Prospective identification of clinically relevant risk factors influencing illness course in childhood- and adolescent-onset psychotic disorders Public Deposited

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  • March 21, 2019
  • Judge, Abigail M.
    • Affiliation: College of Arts and Sciences, Department of Psychology and Neuroscience
  • Background: Psychotic disorders with an onset in childhood and adolescence are associated with a more severe illness presentation and malignant course than those with an onset in adulthood. Despite this, their longitudinal course has been studied only to a limited extent. Accordingly, the current study prospectively evaluated the predictive effects of clinically relevant factors on illness course. Methods: Hierarchical linear modeling and multiple regressions were utilized to evaluate the predictive effects of risk factors on level of psychiatric symptoms at 2-5 year follow-up among children and adolescents with well characterized psychotic disorders. Results: Psychotic and general symptoms decreased significantly over time but none of the examined covariates explained significant variance in the observed changes. Supplementary analyses evaluated the effects of two design characteristics (i.e., study effect and rater bias) on the observed changes and found significant rater effects with respect to measures of select psychotic symptoms. Discussion: General psychiatric symptoms decreased during the follow-up period with a significant interaction to characterize this change. Observed changes in psychotic symptoms appear to be artifacts of rater bias. Clinical and methodological implications are discussed.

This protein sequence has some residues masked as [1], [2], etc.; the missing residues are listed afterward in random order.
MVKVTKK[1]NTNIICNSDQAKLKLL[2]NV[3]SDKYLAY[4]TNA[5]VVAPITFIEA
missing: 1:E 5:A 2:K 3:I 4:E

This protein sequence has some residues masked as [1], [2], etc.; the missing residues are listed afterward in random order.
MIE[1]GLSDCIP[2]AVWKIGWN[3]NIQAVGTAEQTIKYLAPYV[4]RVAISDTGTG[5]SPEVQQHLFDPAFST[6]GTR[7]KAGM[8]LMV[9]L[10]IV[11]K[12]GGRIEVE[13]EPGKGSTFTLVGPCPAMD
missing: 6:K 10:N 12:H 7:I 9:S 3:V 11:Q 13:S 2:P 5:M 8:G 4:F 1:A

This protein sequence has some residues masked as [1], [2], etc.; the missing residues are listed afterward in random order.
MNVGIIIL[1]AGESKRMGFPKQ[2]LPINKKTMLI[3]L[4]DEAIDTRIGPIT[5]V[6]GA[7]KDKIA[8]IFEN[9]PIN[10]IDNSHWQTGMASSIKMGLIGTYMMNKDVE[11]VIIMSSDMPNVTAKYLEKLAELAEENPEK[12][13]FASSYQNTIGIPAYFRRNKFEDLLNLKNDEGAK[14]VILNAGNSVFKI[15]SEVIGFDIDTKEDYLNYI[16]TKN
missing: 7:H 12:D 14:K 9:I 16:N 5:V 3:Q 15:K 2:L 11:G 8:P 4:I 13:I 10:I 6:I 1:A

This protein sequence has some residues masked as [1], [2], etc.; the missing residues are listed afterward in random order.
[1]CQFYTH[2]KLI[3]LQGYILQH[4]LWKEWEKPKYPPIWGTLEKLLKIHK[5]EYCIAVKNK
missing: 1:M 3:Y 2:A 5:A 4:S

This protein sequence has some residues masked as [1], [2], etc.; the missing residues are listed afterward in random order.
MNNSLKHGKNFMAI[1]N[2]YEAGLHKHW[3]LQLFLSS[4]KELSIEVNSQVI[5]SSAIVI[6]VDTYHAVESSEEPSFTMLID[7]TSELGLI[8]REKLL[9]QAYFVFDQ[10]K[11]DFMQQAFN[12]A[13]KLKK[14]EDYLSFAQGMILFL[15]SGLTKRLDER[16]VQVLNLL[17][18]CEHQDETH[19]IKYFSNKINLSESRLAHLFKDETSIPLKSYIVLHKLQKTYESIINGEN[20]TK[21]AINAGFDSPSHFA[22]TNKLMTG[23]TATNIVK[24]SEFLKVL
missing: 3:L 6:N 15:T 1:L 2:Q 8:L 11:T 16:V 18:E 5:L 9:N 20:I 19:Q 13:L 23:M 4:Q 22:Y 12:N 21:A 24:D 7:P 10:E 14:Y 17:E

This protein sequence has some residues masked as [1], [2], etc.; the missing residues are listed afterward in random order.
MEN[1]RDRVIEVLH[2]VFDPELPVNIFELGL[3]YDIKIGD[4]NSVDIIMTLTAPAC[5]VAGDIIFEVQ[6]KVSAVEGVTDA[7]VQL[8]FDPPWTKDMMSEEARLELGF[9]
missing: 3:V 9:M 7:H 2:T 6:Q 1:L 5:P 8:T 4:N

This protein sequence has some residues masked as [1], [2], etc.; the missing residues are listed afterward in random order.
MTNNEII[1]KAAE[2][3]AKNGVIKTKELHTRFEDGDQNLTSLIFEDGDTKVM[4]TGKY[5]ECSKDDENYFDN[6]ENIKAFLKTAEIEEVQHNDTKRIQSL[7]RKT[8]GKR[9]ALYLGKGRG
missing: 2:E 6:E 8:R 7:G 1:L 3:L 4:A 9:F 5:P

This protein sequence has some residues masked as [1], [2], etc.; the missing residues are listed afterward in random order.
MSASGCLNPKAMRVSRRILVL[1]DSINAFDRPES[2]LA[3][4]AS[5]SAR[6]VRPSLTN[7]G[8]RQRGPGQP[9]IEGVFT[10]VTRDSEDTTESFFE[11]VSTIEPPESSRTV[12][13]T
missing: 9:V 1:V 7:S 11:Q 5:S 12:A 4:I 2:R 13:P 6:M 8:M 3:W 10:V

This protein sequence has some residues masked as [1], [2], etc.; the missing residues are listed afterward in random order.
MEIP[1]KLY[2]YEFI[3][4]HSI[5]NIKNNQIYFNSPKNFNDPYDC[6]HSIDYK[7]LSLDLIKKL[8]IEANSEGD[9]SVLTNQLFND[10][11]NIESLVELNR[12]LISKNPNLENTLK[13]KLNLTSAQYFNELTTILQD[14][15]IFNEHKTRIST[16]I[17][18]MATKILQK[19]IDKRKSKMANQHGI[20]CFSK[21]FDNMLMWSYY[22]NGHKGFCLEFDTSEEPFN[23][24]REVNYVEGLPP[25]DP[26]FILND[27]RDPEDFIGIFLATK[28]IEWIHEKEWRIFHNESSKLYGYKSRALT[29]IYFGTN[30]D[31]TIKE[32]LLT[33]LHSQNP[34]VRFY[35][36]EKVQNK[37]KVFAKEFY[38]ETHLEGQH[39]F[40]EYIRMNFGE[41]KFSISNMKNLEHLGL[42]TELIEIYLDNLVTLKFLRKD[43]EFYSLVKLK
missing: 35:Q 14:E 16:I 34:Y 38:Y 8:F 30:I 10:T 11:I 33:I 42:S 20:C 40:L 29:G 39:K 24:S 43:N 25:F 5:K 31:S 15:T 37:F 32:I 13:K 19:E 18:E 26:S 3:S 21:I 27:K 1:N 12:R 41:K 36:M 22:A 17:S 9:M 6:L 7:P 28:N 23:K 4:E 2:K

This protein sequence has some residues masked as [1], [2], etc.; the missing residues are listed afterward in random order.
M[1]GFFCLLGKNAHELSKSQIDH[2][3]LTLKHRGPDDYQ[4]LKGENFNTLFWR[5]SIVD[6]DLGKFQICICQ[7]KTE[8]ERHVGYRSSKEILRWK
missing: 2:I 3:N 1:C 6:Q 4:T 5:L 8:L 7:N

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  • Penn, David L.
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  • University of North Carolina at Chapel Hill
  • Open access

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